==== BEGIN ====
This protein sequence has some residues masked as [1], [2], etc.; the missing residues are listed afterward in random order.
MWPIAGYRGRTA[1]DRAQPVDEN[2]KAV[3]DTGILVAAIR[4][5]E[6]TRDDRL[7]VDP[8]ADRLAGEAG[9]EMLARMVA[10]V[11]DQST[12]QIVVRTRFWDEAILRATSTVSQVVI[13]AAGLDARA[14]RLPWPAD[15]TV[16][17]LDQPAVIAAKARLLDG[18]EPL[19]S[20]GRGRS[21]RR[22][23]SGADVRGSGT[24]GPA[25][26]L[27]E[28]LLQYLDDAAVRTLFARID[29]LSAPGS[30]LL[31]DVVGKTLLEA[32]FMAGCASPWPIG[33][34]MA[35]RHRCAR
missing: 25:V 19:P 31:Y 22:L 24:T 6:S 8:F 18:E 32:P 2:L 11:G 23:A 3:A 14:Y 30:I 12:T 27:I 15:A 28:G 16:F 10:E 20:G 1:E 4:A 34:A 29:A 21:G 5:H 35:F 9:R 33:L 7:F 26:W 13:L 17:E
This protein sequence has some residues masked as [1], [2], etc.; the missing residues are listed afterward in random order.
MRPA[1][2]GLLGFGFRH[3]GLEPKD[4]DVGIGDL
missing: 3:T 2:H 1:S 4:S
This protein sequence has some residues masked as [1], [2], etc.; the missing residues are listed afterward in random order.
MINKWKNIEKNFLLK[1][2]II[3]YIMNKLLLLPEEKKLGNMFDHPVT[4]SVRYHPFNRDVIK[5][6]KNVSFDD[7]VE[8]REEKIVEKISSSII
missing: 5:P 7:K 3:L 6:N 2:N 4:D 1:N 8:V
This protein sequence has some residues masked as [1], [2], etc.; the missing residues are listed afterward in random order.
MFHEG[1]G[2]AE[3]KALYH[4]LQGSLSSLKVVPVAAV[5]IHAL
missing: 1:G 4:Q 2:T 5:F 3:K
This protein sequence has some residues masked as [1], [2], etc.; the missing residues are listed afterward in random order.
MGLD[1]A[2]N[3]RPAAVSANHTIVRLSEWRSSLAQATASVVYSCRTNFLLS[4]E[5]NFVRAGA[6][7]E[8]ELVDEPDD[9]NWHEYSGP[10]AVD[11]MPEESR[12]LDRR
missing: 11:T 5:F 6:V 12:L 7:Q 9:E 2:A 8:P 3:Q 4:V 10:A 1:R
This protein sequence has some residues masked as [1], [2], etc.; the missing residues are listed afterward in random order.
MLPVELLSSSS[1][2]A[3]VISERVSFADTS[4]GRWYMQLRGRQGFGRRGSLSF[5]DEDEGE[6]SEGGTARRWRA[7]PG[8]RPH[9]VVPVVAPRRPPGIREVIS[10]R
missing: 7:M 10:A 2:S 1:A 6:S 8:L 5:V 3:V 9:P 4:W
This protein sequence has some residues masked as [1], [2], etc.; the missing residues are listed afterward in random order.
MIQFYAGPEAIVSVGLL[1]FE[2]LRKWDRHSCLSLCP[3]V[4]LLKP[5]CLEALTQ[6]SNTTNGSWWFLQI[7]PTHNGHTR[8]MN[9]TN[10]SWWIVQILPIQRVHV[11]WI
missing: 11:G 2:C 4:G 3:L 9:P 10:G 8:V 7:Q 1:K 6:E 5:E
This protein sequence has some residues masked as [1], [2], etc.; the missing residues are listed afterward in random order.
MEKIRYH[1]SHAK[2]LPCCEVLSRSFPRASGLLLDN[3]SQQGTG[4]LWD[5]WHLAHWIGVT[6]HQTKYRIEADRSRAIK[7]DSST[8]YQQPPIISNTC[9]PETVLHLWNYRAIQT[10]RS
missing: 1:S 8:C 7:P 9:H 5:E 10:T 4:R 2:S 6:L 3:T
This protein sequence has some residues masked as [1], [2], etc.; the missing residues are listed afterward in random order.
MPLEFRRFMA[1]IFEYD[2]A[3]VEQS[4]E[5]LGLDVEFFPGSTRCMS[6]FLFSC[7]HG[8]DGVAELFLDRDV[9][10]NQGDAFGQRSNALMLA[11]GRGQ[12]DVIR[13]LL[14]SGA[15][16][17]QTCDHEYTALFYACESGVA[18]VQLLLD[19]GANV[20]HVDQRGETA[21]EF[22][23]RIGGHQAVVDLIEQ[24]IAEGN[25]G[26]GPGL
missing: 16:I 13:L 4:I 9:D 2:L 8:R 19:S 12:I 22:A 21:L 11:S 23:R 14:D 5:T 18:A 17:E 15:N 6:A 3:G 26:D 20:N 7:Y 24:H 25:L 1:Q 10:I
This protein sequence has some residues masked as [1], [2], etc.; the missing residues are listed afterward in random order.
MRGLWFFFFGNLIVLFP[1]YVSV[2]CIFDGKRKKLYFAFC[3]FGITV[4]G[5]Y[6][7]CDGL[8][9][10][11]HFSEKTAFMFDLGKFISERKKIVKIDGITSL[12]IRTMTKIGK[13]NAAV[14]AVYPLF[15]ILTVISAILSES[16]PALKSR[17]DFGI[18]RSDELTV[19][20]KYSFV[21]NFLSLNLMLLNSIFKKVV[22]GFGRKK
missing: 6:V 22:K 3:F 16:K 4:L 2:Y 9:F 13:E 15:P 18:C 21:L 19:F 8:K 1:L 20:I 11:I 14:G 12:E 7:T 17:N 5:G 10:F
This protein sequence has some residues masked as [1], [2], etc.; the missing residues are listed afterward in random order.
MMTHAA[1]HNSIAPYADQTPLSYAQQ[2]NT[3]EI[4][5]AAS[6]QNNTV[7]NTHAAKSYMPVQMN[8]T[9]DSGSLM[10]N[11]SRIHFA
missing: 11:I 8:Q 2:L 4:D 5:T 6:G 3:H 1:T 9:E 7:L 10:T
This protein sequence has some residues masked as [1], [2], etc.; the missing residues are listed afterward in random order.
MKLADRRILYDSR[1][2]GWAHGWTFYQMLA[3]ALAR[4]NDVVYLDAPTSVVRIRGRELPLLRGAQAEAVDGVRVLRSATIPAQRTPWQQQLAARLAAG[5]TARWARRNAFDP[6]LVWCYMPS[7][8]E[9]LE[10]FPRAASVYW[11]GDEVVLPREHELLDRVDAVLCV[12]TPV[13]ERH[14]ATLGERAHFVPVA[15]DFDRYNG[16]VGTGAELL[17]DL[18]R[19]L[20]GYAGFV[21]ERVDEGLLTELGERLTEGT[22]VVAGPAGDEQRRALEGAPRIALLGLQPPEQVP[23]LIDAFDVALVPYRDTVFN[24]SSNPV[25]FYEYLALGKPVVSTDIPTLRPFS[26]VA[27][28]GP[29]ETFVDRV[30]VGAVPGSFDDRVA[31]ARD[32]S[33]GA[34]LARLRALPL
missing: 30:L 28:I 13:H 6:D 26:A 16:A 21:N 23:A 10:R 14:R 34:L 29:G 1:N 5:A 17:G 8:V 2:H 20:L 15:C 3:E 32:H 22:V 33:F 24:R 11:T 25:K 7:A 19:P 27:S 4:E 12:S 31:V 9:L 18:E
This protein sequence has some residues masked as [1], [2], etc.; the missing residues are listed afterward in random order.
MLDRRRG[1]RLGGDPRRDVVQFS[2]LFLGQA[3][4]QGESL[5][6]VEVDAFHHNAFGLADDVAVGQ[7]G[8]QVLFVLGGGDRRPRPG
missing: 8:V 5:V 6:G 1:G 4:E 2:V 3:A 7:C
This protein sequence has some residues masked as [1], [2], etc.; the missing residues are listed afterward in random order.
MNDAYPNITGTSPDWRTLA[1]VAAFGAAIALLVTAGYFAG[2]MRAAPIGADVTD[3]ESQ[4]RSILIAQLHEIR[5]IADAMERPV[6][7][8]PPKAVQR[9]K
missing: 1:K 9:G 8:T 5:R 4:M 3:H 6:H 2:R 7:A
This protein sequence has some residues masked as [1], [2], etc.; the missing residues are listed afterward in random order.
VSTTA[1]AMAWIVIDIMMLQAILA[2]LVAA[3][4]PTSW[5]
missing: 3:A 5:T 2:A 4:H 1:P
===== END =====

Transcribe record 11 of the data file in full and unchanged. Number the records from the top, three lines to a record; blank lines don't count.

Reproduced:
This protein sequence has some residues masked as [1], [2], etc.; the missing residues are listed afterward in random order.
MMTHAA[1]HNSIAPYADQTPLSYAQQ[2]NT[3]EI[4][5]AAS[6]QNNTV[7]NTHAAKSYMPVQMN[8]T[9]DSGSLM[10]N[11]SRIHFA
missing: 11:I 8:Q 2:L 4:D 5:T 6:G 3:H 1:T 9:E 7:L 10:T